Neurological Sciences

, Volume 31, Issue 3, pp 321–325 | Cite as

Cytokine polymorphisms and Alzheimer disease: possible associations

  • G. Ribizzi
  • S. Fiordoro
  • S. Barocci
  • E. Ferrari
  • M. Megna
Original Article


Alzheimer’s disease (AD) is a degenerative dementia characterized by typical, destructive alterations of neurons (neurofibrillary tangles and amyloid plaques), and glial proliferation. Cytokine-driven inflammatory environment can contribute to the pathogenesis and/or progression of the disease. The aim of the study was to evaluate and compare genotypic and allelic polymorphisms of 13 cytokine genes in 19 Caucasoid AD patients with medium–high level of dementia (assessed by an MMSE < 24) and 20 normal controls affected by non inflammatory neuropsychiatric disease. Polymorphisms in the genes of IL-lA, IL-lB, IL-2, IL-4, IL-6, IL-10, IL-12, IFN-G, TGF-β, TNF-α, and of the cytokine receptors IL-lR, IL-IRA, IL-4RA were investigated. APO-E and ACE gene polymorphisms were carried out in the patient’s group only to evaluate a possible association with known genetic risk factors for AD. A highly significant presence of some alleles belonging to anti-inflammatory cytokine genes was found; particularly the C allele for the −590 promoter and T allele for the −1098 promoter of IL-4 appeared in a significantly higher percentage as compared with controls (P < 0.0006 and P < 0.0005, respectively), while a lesser significance was observed for the allele C of the −819 promoter of IL-10 (P < 0.03). Finally, in the group of demented patients for the APO-E gene we found a statistically significant presence of the E4 allele, whereas no difference was found for the polymorphisms of the ACE gene. Our observations corroborate the possible presence of a pro-inflammatory environment in AD patients, partly sustained by the low expression of anti-inflammatory cytokine genes when defined alleles are present. Large cohort studies are necessary in order to assess the real association of some cytokine alleles or haplotypes with AD.


Alzheimer Cytokine Genetic polymorphisms 


  1. 1.
    Steinman L (2008) Nuanced roles of cytokines in three major human brain disorders. J Clin Invest 118:3557–3563CrossRefPubMedGoogle Scholar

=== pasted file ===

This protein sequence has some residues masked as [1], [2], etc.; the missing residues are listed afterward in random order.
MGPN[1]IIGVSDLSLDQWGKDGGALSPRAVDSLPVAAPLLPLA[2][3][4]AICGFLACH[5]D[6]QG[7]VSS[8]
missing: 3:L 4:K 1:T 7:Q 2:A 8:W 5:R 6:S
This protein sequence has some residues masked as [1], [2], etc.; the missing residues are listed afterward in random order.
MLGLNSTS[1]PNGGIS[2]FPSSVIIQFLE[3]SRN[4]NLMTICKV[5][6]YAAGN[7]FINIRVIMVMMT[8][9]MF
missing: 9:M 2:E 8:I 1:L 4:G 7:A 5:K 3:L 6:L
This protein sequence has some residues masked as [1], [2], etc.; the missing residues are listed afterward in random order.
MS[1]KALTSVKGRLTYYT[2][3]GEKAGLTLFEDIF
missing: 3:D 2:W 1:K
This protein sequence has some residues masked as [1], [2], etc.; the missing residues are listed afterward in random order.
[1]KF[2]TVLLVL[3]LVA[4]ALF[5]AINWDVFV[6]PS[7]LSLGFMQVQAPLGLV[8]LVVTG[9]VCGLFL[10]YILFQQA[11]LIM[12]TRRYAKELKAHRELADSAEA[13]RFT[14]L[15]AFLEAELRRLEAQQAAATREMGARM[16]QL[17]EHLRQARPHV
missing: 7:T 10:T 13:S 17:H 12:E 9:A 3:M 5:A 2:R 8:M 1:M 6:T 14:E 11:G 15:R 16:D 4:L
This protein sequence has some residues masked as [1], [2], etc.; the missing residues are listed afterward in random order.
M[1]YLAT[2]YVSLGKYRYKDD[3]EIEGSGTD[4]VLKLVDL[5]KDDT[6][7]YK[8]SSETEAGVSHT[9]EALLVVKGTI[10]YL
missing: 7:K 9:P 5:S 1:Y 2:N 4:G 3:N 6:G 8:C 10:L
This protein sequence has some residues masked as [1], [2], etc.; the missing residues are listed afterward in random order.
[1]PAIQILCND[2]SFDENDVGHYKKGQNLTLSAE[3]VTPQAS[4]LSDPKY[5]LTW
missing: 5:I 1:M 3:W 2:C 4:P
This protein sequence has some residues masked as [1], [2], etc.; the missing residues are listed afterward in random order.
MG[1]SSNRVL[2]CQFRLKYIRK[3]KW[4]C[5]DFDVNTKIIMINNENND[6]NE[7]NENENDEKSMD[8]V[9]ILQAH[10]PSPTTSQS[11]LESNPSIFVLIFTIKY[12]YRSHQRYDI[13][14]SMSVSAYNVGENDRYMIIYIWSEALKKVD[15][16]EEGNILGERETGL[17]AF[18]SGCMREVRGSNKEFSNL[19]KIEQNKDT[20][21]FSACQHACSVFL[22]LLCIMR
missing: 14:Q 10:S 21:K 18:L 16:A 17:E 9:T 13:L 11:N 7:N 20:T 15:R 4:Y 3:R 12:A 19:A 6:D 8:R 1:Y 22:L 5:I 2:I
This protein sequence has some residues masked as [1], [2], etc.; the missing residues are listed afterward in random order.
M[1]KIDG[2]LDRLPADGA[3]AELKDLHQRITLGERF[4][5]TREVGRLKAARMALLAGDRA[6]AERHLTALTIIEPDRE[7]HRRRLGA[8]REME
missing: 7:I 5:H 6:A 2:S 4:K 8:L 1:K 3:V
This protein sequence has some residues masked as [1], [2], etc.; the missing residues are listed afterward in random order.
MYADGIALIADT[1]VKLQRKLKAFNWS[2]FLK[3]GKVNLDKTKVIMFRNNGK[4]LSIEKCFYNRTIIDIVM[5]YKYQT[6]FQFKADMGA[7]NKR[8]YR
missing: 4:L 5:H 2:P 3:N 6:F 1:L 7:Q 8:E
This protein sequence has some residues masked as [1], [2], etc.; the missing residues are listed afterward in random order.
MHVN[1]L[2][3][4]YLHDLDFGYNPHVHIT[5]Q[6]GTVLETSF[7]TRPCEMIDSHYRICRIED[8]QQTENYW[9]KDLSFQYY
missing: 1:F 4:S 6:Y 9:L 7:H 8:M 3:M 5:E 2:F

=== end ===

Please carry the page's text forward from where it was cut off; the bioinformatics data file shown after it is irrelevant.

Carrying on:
2. 2.
    Lombardi VRM, Garcia M, Rey L, Cacabelos R (1999) Characterization of cytokine production, screening of lymphocyte subset patterns and in vitro apoptosis in healthy and Alzheimer’s Disease (AD) individuals. J Neuroimmunol 97:163–171CrossRefPubMedGoogle Scholar
  3. 3.
    Lopez OL, Rabin BS, Huff J, Rezek D, Reinmuth OM (1992) Serum autoantibodies in patients with Alzheimer’s Disease and vascular dementia and in nondemented control subjects. Stroke 23:1078–1083PubMedGoogle Scholar
  4. 4.
    Combarros O, Sanchez-Guerra M, Infante J, Llorca J, Berciano J (2002) Gene dose-dependent association of interleukin-1A (−889) allele 2 polymorphism with Alzheimer’s disease. J Neurol 249:1242–1245CrossRefPubMedGoogle Scholar
  5. 5.
    Nicoll JAR, Mrak RE, Graham DJ, Stewart J, Wilcock G, MacGowan S, Esiri MM, Murray LS, Dewar D, Love S, Moss T, Griggin WST (2000) Association of interleukin-1 gene polymorphisms in Alzheimer’s disease. Ann Neurol 47:365–368CrossRefPubMedGoogle Scholar
  6. 6.
    Licastro F, Pedrini S, Govoni M, Pession A, Ferri C, Annoni G, Casadei V, Veglia F, Bertolini S, Grimaldi LME (1999) Apolipoprotein E and α-1-antichymotrypsin allele polymorphism in sporadic and familial Alzheimer’s disease. Neurosci Lett 270:129–132CrossRefPubMedGoogle Scholar
  7. 7.
    Walzer DG, Lih-Fen L, Beach TG (2001) Gene expression profiling of amyloid beta peptide stimulated human post-mortem brain microglia. Neurobiol Aging 22:957–966CrossRefGoogle Scholar
  8. 8.
    Wang G, Zhang Y, Chen B, Cheng J (2003) Preliminary studies on Alzheimer’s disease using cDNA microarrays. Mech Ageing Dev 124:115–124CrossRefPubMedGoogle Scholar
  9. 9.
    Eikelenboom P, Bate C, Van Gool WA, Hoozemans JJM, Rozemuller JM, Veerhuis R, Williams A (2002) Neuroinflammation in Alzheimer’s disease and prion disease. Glia 40:232–239CrossRefPubMedGoogle Scholar
  10. 10.
    Saunders AM, Strittmatter WJ, Schmechel D, George-Hyslop PH, Pericack-Vance MA, Joo SH, Rosi BL, Gusella JF, Crapper-MacLachlan DR, Alberts MJ et al (1993) Association of apolipoprotein E allele epsilon 4 with late-onset familial and sporadic Alzheimer’s disease. Neurology 43:1467–1472PubMedGoogle Scholar
  11. 11.
    Narain Y, Yip A, Murphy T, Brayne C, Easton D, Grimley Evans J, Xuereb J, Cairns N, Esiri MM, Furlong R, Rubinsztein ad (2000) The ACE gene and Alzheimer’s disease susceptibility. J Med Genet 37:695–697CrossRefPubMedGoogle Scholar